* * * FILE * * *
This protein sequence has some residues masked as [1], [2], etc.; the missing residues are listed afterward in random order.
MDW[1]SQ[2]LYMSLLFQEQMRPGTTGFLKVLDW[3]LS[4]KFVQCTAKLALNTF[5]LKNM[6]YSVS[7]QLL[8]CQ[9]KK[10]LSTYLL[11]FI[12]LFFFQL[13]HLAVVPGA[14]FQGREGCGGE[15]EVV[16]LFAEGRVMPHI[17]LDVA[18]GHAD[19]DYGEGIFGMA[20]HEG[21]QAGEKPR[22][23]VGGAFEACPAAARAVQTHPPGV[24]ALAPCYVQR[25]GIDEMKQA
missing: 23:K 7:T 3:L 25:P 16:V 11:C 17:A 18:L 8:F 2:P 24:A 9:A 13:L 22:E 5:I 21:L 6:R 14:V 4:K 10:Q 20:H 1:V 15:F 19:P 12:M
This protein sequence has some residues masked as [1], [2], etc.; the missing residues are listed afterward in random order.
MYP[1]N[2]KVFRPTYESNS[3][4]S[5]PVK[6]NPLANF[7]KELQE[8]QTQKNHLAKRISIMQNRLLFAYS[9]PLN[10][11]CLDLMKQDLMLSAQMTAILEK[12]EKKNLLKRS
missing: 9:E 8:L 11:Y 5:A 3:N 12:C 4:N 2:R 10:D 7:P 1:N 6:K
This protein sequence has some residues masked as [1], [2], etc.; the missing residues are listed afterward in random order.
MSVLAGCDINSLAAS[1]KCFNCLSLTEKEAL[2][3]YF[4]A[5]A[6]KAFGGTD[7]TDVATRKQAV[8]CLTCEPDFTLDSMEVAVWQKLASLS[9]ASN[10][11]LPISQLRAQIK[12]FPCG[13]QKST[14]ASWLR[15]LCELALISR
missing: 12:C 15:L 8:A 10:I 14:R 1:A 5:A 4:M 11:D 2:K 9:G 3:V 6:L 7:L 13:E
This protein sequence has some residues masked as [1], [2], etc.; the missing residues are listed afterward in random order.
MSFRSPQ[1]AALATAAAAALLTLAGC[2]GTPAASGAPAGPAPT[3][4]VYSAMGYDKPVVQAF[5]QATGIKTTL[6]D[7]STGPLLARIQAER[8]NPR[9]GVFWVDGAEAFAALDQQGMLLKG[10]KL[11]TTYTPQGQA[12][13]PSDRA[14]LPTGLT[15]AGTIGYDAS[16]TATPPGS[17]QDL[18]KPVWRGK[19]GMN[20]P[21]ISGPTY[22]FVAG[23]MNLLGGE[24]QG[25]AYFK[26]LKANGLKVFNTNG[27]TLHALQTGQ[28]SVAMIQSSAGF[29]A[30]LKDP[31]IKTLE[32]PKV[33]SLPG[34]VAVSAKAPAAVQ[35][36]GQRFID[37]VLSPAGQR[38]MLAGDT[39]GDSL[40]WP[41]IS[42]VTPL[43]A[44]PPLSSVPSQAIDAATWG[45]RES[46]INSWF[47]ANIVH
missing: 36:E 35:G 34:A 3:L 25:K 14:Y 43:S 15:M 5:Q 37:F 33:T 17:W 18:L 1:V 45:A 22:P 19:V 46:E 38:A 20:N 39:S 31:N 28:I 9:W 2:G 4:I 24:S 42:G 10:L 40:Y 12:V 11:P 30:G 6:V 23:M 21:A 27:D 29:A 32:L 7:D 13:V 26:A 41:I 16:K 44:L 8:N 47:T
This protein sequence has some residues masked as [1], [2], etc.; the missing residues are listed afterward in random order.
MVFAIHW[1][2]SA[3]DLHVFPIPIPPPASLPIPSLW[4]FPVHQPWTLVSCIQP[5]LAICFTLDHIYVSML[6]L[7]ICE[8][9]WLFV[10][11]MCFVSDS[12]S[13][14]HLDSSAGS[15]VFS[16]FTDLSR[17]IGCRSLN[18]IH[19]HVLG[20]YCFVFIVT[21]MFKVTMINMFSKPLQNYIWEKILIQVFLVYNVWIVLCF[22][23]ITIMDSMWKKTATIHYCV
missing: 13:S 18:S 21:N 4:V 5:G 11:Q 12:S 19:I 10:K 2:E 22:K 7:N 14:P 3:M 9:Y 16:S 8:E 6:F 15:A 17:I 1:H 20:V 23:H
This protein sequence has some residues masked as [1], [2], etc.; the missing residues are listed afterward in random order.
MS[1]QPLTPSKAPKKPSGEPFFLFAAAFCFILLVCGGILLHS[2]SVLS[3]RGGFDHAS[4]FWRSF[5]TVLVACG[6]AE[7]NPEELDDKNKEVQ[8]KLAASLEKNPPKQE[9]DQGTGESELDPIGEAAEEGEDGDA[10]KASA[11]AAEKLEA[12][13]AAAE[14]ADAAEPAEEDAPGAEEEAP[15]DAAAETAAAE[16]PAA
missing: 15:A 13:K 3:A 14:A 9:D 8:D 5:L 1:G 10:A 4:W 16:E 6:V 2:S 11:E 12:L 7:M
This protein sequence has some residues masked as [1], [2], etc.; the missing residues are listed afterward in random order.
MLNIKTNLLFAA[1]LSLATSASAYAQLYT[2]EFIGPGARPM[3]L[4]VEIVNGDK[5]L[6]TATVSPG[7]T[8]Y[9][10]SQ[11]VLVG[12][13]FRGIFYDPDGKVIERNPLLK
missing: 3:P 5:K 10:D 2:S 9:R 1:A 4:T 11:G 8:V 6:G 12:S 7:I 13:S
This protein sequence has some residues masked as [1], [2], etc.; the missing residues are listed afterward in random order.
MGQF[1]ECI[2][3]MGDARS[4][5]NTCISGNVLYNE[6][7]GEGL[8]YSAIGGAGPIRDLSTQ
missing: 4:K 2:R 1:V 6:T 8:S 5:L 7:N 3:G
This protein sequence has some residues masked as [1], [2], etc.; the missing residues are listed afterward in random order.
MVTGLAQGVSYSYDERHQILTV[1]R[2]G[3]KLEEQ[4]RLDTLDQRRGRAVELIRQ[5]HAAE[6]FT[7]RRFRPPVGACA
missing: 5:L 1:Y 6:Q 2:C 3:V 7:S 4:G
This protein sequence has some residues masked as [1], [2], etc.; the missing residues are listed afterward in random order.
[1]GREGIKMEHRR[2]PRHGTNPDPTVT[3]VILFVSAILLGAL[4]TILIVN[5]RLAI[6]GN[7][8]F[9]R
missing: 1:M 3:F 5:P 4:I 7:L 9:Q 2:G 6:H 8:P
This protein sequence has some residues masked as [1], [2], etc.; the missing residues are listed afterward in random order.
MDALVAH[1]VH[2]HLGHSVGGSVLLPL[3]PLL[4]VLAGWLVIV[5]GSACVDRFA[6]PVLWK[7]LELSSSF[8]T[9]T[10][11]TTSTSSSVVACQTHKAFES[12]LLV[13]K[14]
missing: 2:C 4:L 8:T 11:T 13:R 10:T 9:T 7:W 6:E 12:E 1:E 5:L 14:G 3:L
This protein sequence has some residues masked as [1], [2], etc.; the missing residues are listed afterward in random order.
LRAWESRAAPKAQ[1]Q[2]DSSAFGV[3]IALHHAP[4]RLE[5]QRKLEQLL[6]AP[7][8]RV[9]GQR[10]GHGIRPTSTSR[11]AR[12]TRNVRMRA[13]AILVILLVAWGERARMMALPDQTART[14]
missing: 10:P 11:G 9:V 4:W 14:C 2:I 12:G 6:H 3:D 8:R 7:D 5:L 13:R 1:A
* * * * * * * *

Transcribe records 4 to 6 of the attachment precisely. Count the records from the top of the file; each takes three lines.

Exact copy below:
This protein sequence has some residues masked as [1], [2], etc.; the missing residues are listed afterward in random order.
MSFRSPQ[1]AALATAAAAALLTLAGC[2]GTPAASGAPAGPAPT[3][4]VYSAMGYDKPVVQAF[5]QATGIKTTL[6]D[7]STGPLLARIQAER[8]NPR[9]GVFWVDGAEAFAALDQQGMLLKG[10]KL[11]TTYTPQGQA[12][13]PSDRA[14]LPTGLT[15]AGTIGYDAS[16]TATPPGS[17]QDL[18]KPVWRGK[19]GMN[20]P[21]ISGPTY[22]FVAG[23]MNLLGGE[24]QG[25]AYFK[26]LKANGLKVFNTNG[27]TLHALQTGQ[28]SVAMIQSSAGF[29]A[30]LKDP[31]IKTLE[32]PKV[33]SLPG[34]VAVSAKAPAAVQ[35][36]GQRFID[37]VLSPAGQR[38]MLAGDT[39]GDSL[40]WP[41]IS[42]VTPL[43]A[44]PPLSSVPSQAIDAATWG[45]RES[46]INSWF[47]ANIVH
missing: 36:E 35:G 34:A 3:L 25:K 14:Y 43:S 15:M 5:Q 37:F 33:T 17:W 18:L 1:V 45:A 22:P 19:V 46:E 38:A 20:N 39:S 31:N 28:I 9:W 2:G 4:I 24:S 42:G 10:L 40:Y 12:V 11:P 30:G 6:V 23:M 21:A 27:D 29:A 32:L 7:D 13:V 26:A 41:I 16:K 44:L 8:N 47:T
This protein sequence has some residues masked as [1], [2], etc.; the missing residues are listed afterward in random order.
MVFAIHW[1][2]SA[3]DLHVFPIPIPPPASLPIPSLW[4]FPVHQPWTLVSCIQP[5]LAICFTLDHIYVSML[6]L[7]ICE[8][9]WLFV[10][11]MCFVSDS[12]S[13][14]HLDSSAGS[15]VFS[16]FTDLSR[17]IGCRSLN[18]IH[19]HVLG[20]YCFVFIVT[21]MFKVTMINMFSKPLQNYIWEKILIQVFLVYNVWIVLCF[22][23]ITIMDSMWKKTATIHYCV
missing: 13:S 18:S 21:N 4:V 5:G 11:Q 12:S 19:I 10:K 2:E 22:K 7:N 14:P 3:M 9:Y 16:S 8:E 6:F 15:A 17:I 1:H 20:V 23:H
This protein sequence has some residues masked as [1], [2], etc.; the missing residues are listed afterward in random order.
MS[1]QPLTPSKAPKKPSGEPFFLFAAAFCFILLVCGGILLHS[2]SVLS[3]RGGFDHAS[4]FWRSF[5]TVLVACG[6]AE[7]NPEELDDKNKEVQ[8]KLAASLEKNPPKQE[9]DQGTGESELDPIGEAAEEGEDGDA[10]KASA[11]AAEKLEA[12][13]AAAE[14]ADAAEPAEEDAPGAEEEAP[15]DAAAETAAAE[16]PAA
missing: 15:A 13:K 3:A 14:A 9:D 8:D 5:L 1:G 10:A 4:W 16:E 6:V 2:S 11:E 12:L 7:M